• The 762 Project: Volunteers tracking Russia’s military aggression in Ukraine. See more »

Various Catholic agencies are collecting donations. Among the many, please consider Caritas. They provide shelter, water, safe transport for women and children, and build child-friendly play spaces for youngsters who are otherwise bored and scared. See more »

The Knights of Columbus’ Ukraine Solidarity Fund has committed $1 million for immediate distribution to support Ukrainian refugees and will match all funds raised up to an additional $500,000. Donations provide shelter, food, medical supplies, clothing and religious goods for the men still in Ukraine and and the families in Poland’s refugee sites. See more »

The Catholic Review can provide links to additional Catholic agencies. 

To find a cause that closely fits your heart for giving, search online “help Ukraine” followed by the keyword(s) of your choice. And from NCR, this prayer:

O Lord God of powers, and God of our salvation, O God, who alone work wonders:
look down with mercy and compassion on Your humble servants,
and out of love for mankind hearken and have mercy on us
and on the land of Ukraine. Continue entire prayer »

The Power and Impact of Giving

Philanthropy is the desire to promote the welfare of others. It is expressed by the generosity of monetary giving to people or causes that focus on helping others solve problems over the long term. While philanthropy may seem new, its roots lie in the ancient world, in all belief systems, and has endured for centuries. It is part of the fabric of our modern world.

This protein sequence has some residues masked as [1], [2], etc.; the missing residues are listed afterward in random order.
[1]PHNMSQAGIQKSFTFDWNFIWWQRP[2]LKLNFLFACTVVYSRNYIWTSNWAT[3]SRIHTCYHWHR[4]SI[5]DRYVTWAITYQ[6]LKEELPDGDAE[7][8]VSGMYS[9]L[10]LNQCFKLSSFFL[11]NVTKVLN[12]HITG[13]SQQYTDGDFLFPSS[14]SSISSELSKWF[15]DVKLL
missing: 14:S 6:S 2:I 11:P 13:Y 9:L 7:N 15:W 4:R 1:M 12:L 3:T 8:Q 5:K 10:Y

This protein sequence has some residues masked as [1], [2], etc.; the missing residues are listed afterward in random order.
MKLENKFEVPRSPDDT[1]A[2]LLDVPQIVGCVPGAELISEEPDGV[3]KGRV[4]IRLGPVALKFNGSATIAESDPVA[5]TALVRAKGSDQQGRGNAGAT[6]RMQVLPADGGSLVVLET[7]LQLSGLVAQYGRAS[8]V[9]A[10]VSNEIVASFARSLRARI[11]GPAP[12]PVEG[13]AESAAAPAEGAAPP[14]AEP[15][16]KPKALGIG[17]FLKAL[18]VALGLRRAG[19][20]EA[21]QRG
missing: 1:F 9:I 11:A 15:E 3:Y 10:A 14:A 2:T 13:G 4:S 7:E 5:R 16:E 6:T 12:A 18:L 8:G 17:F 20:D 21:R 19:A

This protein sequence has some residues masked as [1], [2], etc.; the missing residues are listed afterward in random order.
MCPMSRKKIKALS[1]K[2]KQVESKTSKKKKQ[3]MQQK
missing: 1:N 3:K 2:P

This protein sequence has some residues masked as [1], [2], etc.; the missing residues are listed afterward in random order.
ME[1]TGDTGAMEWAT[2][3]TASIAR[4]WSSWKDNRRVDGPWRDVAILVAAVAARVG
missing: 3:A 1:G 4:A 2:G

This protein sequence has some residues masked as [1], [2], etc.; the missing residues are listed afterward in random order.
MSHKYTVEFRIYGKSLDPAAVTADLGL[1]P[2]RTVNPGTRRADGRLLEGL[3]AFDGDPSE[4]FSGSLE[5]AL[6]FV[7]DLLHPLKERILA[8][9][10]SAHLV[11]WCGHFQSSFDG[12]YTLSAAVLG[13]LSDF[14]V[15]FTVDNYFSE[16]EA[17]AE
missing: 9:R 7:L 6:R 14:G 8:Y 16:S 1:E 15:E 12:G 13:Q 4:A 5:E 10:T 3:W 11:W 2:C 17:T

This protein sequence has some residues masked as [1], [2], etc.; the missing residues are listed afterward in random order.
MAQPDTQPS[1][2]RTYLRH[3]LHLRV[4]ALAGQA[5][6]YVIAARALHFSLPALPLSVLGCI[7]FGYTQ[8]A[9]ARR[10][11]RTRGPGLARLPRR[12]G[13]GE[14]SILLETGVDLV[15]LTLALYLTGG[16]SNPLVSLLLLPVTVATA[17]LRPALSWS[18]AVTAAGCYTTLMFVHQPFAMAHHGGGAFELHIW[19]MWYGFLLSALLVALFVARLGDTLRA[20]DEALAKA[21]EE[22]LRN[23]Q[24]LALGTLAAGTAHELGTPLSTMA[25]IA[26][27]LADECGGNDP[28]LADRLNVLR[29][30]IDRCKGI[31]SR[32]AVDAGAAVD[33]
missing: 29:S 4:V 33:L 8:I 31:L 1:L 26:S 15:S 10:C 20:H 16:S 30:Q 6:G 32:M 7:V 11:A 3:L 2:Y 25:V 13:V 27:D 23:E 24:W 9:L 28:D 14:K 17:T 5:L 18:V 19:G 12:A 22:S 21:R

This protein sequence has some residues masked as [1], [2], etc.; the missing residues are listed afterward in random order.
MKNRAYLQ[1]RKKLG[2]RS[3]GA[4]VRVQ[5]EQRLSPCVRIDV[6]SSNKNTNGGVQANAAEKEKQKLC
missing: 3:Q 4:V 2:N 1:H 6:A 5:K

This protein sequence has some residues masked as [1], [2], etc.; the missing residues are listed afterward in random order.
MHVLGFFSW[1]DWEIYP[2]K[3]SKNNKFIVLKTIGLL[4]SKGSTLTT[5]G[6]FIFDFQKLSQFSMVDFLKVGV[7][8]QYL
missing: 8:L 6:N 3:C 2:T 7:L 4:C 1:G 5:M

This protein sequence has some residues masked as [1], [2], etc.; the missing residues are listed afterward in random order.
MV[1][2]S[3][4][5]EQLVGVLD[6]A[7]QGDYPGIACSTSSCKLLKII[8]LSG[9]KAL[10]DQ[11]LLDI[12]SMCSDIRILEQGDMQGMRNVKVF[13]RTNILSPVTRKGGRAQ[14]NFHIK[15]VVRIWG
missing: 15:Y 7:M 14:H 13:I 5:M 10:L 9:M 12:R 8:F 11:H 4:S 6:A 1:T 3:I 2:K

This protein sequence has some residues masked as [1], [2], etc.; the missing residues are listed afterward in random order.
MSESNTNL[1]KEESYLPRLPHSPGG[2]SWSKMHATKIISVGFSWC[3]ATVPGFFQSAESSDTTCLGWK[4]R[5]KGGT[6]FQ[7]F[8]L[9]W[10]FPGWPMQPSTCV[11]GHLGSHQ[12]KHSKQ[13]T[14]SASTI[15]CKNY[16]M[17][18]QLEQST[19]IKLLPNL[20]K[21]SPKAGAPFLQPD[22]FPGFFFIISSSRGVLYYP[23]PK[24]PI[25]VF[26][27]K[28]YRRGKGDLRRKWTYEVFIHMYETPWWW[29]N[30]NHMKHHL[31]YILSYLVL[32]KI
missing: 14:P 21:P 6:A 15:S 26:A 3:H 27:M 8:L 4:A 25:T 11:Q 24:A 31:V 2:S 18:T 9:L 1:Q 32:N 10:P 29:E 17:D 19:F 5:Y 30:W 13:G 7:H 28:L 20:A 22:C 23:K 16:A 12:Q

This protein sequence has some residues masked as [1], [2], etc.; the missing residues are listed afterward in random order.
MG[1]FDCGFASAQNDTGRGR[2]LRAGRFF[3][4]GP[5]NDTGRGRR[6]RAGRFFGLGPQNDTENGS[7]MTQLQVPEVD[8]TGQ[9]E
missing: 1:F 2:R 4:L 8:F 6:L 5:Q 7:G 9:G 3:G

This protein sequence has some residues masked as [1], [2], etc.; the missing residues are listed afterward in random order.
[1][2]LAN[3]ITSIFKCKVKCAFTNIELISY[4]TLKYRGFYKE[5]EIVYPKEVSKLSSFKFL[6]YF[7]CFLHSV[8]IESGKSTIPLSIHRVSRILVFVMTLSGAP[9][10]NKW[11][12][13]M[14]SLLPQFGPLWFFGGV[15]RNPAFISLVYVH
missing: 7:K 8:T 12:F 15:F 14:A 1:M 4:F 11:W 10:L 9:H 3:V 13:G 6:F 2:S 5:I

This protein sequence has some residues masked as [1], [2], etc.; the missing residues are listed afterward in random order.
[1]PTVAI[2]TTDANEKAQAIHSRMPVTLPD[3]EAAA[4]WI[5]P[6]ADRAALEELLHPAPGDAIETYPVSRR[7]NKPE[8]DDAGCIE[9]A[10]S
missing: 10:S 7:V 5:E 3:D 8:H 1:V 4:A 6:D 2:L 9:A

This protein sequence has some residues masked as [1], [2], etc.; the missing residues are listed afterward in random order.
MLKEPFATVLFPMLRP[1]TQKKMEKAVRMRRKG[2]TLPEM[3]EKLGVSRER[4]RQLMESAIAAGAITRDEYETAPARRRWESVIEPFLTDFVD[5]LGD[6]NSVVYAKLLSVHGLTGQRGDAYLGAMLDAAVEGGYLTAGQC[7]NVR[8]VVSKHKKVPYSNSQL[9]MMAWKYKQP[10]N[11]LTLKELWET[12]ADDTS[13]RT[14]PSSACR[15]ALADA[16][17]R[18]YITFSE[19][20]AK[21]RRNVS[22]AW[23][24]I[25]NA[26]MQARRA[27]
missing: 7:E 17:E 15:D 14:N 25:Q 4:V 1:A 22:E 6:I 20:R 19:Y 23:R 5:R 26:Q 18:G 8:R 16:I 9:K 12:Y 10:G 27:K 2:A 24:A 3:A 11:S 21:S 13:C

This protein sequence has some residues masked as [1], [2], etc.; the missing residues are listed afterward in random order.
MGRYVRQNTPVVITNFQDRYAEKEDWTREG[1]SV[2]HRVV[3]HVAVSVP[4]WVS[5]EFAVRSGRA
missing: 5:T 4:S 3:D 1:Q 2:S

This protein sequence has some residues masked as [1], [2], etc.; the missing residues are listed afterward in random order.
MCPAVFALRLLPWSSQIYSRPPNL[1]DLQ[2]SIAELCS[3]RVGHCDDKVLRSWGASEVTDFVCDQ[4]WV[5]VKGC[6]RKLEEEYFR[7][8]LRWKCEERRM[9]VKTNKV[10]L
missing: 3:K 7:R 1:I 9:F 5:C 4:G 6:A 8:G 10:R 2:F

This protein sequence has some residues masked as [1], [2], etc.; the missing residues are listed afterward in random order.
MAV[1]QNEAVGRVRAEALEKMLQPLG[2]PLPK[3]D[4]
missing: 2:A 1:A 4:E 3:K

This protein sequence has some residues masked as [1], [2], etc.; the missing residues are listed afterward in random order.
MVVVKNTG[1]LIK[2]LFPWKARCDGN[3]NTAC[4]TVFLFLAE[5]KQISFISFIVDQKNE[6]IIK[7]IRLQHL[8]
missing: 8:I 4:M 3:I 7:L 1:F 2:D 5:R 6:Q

What is the difference between philanthropy and charity? When we drop a dollar in the Salvation Army bucket at Christmas-time, that is charity — a way to provide immediate relief to the people whom the Salvation Army help. Our response is usually driven by emotions.

Photo Credit: Eric Onyiego/USAID Kenya

When we give a monetary gift to bring about positive change in the world and in people’s lives over the long term, it is philanthropy. Philanthropists give of their money or their time, and often both. Our response is usually driven by the desire to make a difference, and often, as an opportunity to “give back” for having good fortune in our life.

Delivering bottled water to a drought-stricken area in East Africa is charity, but building wells for poor East African villages is philanthropy. 

Charity is giving to relieve an immediate problem. Philanthropy can be defined by the love of mankind. It is planned giving designed to address the root cause of a problem that can be solved over a period of time.

“Wealth is not new. Neither is charity. But the idea of using private wealth imaginatively, constructively, and systematically to attack the fundamental problems of mankind is new.”

John Gardner (1912 – 2002), founder of Common Cause

As we move headlong into a new year, let 2022 be our year of selfless charitable giving, meaningful philanthropic giving, and above all things, a year of “love of mankind.” 

Time, Talent, and Treasure: making life better for other people.

As always, we invite readers of our newsletter to allow the Stewardship Foundation to be good stewards of God’s abundance and your partner in life-affirming change in our communities.